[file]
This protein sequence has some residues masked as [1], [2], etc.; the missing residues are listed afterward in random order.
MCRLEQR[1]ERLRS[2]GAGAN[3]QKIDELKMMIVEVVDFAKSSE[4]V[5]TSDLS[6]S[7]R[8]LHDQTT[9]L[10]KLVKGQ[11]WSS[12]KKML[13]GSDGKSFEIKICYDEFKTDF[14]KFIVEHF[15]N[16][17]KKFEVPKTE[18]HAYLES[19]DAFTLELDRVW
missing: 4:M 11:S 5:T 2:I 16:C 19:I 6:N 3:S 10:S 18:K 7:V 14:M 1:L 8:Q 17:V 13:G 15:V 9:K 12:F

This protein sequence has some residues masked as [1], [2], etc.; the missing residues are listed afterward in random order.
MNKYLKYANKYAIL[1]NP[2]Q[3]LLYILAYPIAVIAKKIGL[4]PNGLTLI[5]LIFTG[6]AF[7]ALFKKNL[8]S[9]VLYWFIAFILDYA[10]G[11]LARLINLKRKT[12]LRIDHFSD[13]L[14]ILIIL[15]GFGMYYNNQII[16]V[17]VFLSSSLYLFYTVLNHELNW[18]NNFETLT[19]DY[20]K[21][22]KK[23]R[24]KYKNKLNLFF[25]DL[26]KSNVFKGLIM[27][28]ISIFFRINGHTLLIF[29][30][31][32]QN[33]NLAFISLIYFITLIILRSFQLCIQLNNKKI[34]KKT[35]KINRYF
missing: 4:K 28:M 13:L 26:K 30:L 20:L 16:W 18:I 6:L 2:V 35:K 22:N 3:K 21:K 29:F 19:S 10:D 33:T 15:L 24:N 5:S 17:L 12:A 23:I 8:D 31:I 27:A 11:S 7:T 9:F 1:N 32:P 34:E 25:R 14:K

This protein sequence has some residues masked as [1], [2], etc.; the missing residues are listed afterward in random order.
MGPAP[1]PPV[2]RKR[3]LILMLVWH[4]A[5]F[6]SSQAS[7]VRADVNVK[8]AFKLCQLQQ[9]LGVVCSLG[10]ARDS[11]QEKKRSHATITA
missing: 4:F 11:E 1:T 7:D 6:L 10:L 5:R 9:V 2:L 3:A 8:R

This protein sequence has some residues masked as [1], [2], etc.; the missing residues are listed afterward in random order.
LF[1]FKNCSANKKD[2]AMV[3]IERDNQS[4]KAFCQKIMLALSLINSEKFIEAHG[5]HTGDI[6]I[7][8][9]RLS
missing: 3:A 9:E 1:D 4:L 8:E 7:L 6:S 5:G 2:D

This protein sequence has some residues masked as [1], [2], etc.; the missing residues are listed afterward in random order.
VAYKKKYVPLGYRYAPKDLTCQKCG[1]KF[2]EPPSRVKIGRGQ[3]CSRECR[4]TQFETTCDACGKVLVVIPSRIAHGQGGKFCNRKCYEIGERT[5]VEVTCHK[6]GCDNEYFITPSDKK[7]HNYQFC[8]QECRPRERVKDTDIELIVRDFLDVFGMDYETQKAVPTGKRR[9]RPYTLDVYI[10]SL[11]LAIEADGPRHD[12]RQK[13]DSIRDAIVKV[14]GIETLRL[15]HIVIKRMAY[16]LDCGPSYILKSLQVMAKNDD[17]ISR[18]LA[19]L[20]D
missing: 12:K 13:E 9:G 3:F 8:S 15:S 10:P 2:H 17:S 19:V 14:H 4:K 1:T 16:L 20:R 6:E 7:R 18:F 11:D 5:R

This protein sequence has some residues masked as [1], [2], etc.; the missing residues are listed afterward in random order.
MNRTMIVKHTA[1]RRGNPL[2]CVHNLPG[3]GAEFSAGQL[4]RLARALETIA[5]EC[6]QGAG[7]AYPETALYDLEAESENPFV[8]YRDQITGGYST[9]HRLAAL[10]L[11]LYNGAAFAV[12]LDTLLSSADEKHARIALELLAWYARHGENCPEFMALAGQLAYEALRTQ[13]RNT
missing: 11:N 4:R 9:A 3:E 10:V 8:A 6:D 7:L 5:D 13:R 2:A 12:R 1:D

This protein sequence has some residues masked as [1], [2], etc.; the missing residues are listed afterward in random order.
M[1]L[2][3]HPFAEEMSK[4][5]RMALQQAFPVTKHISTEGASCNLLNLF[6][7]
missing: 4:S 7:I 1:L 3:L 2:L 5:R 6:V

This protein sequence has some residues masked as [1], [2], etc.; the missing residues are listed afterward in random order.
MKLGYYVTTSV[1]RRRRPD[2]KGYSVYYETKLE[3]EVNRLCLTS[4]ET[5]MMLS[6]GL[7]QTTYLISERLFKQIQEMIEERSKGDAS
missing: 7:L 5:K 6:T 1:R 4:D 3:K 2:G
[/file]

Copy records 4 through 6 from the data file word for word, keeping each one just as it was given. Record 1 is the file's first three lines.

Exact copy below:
This protein sequence has some residues masked as [1], [2], etc.; the missing residues are listed afterward in random order.
LF[1]FKNCSANKKD[2]AMV[3]IERDNQS[4]KAFCQKIMLALSLINSEKFIEAHG[5]HTGDI[6]I[7][8][9]RLS
missing: 3:A 9:E 1:D 4:L 8:E 7:L 6:S 5:G 2:D

This protein sequence has some residues masked as [1], [2], etc.; the missing residues are listed afterward in random order.
VAYKKKYVPLGYRYAPKDLTCQKCG[1]KF[2]EPPSRVKIGRGQ[3]CSRECR[4]TQFETTCDACGKVLVVIPSRIAHGQGGKFCNRKCYEIGERT[5]VEVTCHK[6]GCDNEYFITPSDKK[7]HNYQFC[8]QECRPRERVKDTDIELIVRDFLDVFGMDYETQKAVPTGKRR[9]RPYTLDVYI[10]SL[11]LAIEADGPRHD[12]RQK[13]DSIRDAIVKV[14]GIETLRL[15]HIVIKRMAY[16]LDCGPSYILKSLQVMAKNDD[17]ISR[18]LA[19]L[20]D
missing: 12:K 13:E 9:G 3:F 8:S 15:S 10:P 2:H 17:S 19:V 14:H 4:K 1:T 16:L 20:R 6:E 7:R 18:F 11:D 5:R

This protein sequence has some residues masked as [1], [2], etc.; the missing residues are listed afterward in random order.
MNRTMIVKHTA[1]RRGNPL[2]CVHNLPG[3]GAEFSAGQL[4]RLARALETIA[5]EC[6]QGAG[7]AYPETALYDLEAESENPFV[8]YRDQITGGYST[9]HRLAAL[10]L[11]LYNGAAFAV[12]LDTLLSSADEKHARIALELLAWYARHGENCPEFMALAGQLAYEALRTQ[13]RNT
missing: 11:N 4:R 9:A 3:E 10:V 8:A 6:D 7:L 5:D 13:R 2:A 12:R 1:D